Intense Heatwave Grips American West as Millions Under Extreme Heat Alerts

Record-Breaking Heatwave Hits American West

A scorching heatwave is sweeping across the American west, intensifying the already blistering temperatures in the region. More than a third of Americans are now under extreme heat alerts as the heatwave shows no signs of relenting. The state of California is particularly vulnerable, with a powerful heatdome settling over central and southern parts of the state. The National Weather Service has issued a warning, urging residents to prepare for the hottest weather of the year, as desert areas could see highs surpassing 120F (48.8C).

The National Weather Service has also forecasted extreme heat in other areas of the region. Death Valley national park is expected to match or even surpass its previous heat record of 130F (54.4C). Las Vegas could experience three consecutive days with a high of 115F, a rare occurrence that has only happened once before. Meanwhile, Phoenix is bracing for its hottest weekend of the year after enduring two weeks of scorching temperatures above 110F.

The heatwave comes at a time when the US is grappling with extreme weather events across the country. From tornadoes in Chicago to historic flooding in Vermont, the nation is facing the devastating impacts of the climate crisis. President Joe Biden has pledged to support communities in preparing for and mitigating the effects of these extreme events.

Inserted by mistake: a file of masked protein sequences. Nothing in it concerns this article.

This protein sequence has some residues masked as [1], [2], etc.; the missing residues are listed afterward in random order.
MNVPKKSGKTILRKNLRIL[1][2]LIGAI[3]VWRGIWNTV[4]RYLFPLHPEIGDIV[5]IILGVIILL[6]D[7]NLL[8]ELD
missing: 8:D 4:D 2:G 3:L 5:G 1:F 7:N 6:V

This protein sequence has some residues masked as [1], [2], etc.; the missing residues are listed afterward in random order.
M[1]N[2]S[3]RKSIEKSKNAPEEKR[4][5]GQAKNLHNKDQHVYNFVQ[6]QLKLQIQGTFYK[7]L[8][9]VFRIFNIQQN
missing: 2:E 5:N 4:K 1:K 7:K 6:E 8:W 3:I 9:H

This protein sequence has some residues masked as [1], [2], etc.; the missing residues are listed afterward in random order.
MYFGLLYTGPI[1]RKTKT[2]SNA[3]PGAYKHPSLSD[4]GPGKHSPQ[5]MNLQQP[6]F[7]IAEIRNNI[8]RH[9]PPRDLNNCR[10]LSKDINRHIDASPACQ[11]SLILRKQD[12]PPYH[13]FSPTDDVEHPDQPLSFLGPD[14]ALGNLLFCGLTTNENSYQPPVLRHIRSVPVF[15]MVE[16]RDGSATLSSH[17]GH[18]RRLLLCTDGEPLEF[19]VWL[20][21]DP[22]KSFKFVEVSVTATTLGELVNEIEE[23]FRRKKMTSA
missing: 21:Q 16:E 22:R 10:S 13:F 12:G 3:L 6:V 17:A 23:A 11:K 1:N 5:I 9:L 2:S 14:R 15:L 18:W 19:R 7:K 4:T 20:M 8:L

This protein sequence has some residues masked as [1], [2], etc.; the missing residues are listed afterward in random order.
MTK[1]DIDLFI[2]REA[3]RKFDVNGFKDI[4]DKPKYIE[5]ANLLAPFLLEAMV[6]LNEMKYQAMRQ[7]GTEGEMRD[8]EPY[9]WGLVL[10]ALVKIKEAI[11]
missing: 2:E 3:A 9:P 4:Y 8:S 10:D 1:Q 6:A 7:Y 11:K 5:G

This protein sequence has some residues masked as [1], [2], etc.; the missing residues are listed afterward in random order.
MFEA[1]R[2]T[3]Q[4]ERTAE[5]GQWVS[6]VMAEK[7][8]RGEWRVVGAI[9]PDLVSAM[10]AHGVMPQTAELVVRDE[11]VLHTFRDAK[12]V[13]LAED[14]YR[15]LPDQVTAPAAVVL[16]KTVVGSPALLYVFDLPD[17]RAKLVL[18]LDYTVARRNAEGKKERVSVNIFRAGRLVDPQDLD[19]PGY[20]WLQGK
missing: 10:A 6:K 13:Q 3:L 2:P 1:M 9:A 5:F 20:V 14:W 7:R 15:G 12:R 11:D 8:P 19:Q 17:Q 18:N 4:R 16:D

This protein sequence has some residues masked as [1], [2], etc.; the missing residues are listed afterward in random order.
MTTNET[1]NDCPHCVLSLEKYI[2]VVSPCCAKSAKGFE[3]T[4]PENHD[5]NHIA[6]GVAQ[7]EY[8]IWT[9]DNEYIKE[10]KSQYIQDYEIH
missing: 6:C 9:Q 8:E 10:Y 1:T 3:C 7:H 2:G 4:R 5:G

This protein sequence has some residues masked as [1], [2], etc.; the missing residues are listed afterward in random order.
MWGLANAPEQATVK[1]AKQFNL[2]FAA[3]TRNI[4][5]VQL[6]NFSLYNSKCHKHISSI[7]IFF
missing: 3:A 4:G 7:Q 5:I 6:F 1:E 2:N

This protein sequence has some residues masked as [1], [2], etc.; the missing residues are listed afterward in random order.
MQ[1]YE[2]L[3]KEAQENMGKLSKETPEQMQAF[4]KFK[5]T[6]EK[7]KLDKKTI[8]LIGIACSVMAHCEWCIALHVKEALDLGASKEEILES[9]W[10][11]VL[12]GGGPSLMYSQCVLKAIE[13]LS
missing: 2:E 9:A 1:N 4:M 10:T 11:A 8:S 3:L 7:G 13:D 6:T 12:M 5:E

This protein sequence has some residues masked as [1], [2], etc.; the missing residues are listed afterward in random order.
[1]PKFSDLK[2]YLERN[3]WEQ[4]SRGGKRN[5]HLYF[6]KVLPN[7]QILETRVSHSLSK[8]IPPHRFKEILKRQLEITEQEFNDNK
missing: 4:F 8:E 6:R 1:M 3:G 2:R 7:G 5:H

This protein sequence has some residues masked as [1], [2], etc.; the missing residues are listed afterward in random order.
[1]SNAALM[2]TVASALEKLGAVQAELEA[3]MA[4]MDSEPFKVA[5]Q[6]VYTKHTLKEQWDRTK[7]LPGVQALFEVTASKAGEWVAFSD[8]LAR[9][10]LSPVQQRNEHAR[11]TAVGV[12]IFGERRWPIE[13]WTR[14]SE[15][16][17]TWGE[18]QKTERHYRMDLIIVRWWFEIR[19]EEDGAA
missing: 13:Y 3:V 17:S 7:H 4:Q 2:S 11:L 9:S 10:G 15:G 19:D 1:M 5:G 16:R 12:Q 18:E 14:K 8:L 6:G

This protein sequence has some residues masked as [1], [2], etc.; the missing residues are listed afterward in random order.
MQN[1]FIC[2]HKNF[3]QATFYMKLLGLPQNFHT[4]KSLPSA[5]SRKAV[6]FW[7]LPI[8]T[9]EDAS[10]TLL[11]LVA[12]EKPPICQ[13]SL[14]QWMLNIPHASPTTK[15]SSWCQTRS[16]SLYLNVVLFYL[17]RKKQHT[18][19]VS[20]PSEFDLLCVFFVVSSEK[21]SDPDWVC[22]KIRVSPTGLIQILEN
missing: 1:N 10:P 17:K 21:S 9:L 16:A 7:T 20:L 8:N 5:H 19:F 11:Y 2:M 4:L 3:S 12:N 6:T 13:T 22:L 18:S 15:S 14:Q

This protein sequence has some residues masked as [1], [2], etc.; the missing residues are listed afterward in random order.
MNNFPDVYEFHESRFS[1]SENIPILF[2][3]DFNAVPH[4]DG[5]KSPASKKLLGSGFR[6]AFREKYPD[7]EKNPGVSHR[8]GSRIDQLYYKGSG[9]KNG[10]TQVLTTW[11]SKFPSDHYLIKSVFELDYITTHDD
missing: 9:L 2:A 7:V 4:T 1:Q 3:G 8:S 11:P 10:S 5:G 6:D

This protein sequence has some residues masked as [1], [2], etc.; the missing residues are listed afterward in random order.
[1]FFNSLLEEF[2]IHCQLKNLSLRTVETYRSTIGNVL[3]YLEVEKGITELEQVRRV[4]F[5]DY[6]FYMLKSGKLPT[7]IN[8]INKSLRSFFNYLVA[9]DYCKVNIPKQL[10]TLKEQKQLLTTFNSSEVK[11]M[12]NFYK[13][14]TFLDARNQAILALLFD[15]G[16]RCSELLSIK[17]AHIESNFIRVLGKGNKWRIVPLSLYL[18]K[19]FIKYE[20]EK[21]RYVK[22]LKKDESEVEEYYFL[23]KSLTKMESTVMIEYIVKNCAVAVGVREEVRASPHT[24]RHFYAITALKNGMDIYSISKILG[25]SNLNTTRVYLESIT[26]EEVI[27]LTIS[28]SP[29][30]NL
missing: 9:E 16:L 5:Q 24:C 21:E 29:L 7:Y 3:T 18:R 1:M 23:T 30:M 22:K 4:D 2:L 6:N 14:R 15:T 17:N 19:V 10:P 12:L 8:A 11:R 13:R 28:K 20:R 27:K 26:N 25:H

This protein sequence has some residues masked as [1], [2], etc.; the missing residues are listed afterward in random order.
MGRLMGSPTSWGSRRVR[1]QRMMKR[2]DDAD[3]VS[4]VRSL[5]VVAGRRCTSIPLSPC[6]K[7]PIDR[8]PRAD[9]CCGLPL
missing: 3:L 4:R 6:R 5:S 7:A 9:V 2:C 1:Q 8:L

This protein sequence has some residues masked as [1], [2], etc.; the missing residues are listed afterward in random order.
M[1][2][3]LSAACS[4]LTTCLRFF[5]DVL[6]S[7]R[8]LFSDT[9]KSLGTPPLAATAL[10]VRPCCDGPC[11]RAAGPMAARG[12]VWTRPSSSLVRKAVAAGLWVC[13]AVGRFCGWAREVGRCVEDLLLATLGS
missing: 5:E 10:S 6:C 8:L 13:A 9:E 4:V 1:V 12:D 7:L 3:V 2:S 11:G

The heat is expected to persist into the following week as a high pressure dome moves westward from Texas. Experts have warned that the extended heatwave poses a severe danger to vulnerable populations, particularly older people and those without homes. In response, public facilities such as libraries, senior centers, and police department lobbies have been repurposed as cooling centers, especially in desert areas.

David Hondula, Phoenix’s chief heat officer, emphasized the gravity of the situation, stating that this weekend will bring some of the most serious and hot conditions ever seen. Las Vegas is already witnessing a spike in hospitalizations, with emergency room doctors treating dehydrated construction workers and elderly residents suffering from heat-related illnesses.

The city of Palm Springs in California is grappling with limited resources to support its homeless population during the heatwave. With just 20 indoor beds available at the only overnight shelter, many homeless individuals are left to face the extreme heat alone. Various cities in northern California, such as Galt and Sacramento, have extended evening hours at cooling centers to help residents cope with the oppressive heat.

As the heatwave persists, the risk of wildfires escalates due to the hot and dry conditions. Wade Crowfoot, secretary of the Natural Resources Agency, explained that the climate emergency is “supercharging” heatwaves. California has implemented a $400 million extreme heat action plan to safeguard workers, support vulnerable communities, and establish more cooling centers throughout the state.

While California’s rivers may offer some respite, UCLA climate scientist Daniel Swain urged caution, warning that the water could be dangerously cold and flowing faster than usual due to the melting snowpack from the Sierra Nevada mountains.

As the American west braces for another scorching weekend, communities and individuals are urged to exercise extreme vigilance and take all necessary precautions to stay safe and healthy in the face of this unprecedented heatwave.